The main objective of any revision of the current framework should be to avoid disorderly piecemeal liquidations, with the consequent unnecessary destruction of value. In Europe this objective is actively pursued in the field of insolvency procedures for non-financial firms, for which harmonisation efforts are ongoing. It should also be pursued, a fortiori, in the banking field, where it is crucial not only to avoid destroying value, but also to preserve public confidence in the banking system.
Disorderly liquidations may have instead become more likely in recent years, due to several factors. Technological progress and changing customer habits are inducing banks to downsize their branch network: a key effect of this phenomenon is the reduced appetite of banks for acquiring ailing institutions. The economic crisis is also creating “overcapacity” in the EU banking sector, which, on average, struggles to remunerate capital, further diminishing returns on mergers and acquisitions. Under these conditions, the “franchise value” of ailing banks is small and potential buyers are often willing to enter into a deal only at negative prices.
As is well known, piecemeal liquidation would lead to the immediate disruption of the bank’s core activities. Assets would have to be disposed of quickly at fire sale prices and collateral would have to be enforced; non-insured liability holders would have to face long delays to obtain only partial reimbursement; borrowers– especially small enterprises – could be exposed to liquidity constraints, which could then evolve into solvency problems. Confidence in other banks could be shaken, amplifying the risks for the economy at large. Unsurprisingly, disorderly piecemeal liquidation has so far been largely untested.
At present, there is nothing in the EU crisis management framework to prevent the difficulties of a non-systemic bank from evolving into a disorderly piecemeal liquidation. This fundamental weakness of the framework has not gone unnoticed. In the Financial Sector Assessment Program for the euro area, the International Monetary Fund (IMF) called for a common legal framework for liquidation featuring “purchase and assumption” transactions (a transfer of business – assets and liabilities, business branches and legal relationships) supported by a European deposit guarantee scheme. The IMF argued that a transfer of assets and liabilities, instead of a piecemeal liquidation, would reduce the destruction of value and ensure a level playing field for creditors.
Ensuring that adequate and proportionate solutions exist to manage the failure of banks, while preserving their franchise value, is among the objectives that the European Commission intends to pursue, as part of the agenda for the completion of the Banking Union.4 This would be a key step to increasing the effectiveness and efficiency of the crisis management and deposit insurance frameworks.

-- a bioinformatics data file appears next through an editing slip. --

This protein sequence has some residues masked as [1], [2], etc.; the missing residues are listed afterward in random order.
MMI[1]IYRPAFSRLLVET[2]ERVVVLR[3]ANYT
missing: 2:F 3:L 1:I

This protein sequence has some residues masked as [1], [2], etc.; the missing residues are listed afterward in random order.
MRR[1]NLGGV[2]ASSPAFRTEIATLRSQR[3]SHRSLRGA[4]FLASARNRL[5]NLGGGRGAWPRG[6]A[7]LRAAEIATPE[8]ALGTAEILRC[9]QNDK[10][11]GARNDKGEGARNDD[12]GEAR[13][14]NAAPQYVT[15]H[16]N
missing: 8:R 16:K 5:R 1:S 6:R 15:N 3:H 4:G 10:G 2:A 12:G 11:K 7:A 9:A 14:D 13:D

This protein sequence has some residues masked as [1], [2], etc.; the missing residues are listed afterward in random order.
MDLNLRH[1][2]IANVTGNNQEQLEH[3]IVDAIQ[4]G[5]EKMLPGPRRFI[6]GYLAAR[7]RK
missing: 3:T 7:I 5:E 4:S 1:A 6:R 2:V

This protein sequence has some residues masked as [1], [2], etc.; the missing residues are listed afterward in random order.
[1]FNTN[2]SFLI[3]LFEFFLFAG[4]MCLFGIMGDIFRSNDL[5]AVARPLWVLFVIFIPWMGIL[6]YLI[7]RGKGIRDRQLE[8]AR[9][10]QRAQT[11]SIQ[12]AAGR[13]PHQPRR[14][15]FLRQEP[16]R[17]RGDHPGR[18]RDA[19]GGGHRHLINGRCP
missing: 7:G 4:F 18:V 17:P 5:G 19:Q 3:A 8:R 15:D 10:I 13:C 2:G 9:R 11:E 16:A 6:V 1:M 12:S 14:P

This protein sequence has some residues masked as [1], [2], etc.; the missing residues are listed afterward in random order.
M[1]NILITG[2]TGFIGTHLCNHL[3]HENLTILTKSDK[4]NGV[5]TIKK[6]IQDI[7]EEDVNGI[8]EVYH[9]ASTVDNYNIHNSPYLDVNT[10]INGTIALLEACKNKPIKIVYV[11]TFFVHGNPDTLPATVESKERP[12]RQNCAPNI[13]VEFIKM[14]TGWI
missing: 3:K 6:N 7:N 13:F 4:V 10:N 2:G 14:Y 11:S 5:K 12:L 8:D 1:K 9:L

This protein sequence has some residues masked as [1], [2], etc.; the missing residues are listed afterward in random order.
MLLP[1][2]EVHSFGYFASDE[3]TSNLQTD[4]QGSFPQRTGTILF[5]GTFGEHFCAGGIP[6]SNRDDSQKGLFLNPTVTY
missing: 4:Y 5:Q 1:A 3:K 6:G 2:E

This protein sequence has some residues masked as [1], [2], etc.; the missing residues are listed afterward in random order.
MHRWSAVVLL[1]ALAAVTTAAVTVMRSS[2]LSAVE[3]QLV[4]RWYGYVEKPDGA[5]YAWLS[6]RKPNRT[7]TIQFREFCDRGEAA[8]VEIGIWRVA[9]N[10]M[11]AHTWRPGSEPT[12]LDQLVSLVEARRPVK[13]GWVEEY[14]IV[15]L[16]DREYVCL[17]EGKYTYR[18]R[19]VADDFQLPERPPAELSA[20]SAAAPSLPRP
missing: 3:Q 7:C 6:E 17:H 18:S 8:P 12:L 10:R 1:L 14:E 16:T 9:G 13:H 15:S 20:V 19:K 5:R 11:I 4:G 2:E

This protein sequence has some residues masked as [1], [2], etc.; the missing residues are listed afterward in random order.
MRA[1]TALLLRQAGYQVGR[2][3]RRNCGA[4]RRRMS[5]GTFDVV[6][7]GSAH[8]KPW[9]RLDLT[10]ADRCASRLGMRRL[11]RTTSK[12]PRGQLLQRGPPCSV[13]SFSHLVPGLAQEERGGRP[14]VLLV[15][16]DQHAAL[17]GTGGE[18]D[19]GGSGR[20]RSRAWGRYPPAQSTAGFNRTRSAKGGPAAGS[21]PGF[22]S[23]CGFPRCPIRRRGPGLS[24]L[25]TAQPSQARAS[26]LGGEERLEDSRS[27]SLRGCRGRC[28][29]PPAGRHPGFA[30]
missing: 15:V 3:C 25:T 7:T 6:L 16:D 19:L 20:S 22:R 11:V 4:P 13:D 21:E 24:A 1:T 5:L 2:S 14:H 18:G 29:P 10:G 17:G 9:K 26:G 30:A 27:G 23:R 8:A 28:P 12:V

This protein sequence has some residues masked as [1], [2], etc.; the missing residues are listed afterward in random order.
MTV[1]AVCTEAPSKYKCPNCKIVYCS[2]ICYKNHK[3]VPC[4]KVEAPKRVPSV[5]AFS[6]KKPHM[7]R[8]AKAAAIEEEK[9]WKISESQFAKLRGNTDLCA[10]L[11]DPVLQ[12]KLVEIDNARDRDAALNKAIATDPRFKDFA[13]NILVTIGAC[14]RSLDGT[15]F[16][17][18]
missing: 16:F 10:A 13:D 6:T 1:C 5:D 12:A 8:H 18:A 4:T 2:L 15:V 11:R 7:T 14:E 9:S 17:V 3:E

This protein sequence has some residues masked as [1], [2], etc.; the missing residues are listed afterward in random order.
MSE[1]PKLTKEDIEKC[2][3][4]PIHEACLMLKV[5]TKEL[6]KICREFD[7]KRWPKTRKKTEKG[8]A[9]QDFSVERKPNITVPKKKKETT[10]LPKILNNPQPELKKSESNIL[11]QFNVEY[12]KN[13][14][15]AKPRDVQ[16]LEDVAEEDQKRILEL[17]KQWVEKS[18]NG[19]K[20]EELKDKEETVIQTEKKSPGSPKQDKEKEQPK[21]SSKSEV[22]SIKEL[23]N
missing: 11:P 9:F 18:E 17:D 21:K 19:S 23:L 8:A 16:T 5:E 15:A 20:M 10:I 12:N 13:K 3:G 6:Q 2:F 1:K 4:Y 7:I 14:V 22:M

One fundamental question concerns the sources of funding to finance a transfer strategy, be it in resolution or in liquidation. Under the current BRRD framework, a successful resolution strategy premised on the bail-in tool requires adequate levels of eligible liabilities (Minimum Requirement for own funds and Eligible Liabilities, MREL), preferably subordinated, to avoid losses being imposed on depositors and other retail creditors.
However, most medium-sized banks (not to mention smaller ones) are not equipped to tap capital markets in order to issue MREL instruments. Around 70 per cent of the significant banks under the direct supervision of the ECB are not listed, 60 per cent have never issued convertible instruments, and 25 per cent have not even issued subordinated debt.5 These shares rise sharply, of course, for smaller institutions. Requiring these banks to issue MREL-eligible liabilities to non-retail investors would therefore force them to resort to the wholesale market, obtain a credit rating and change their funding structure significantly. It could therefore have a strong impact on banks’ margins and even force some of them out of the market, since issuance costs could prove too high to bear.
One possibility to overcome these problems is to finance the transfer of assets and liabilities of the failed bank to a viable third party with the support of a deposit guarantee scheme, as suggested by the IMF. Bail-in would then be applicable only to banks able to tap capital markets to build up enough MREL without radically modifying their funding structure, in line with the original aim of the reform, which was to address the “too-big-to-fail” problem. For all other banks, the deposit guarantee scheme would be responsible for ensuring an orderly exit from the market, without unnecessary destruction of value and spillover effects.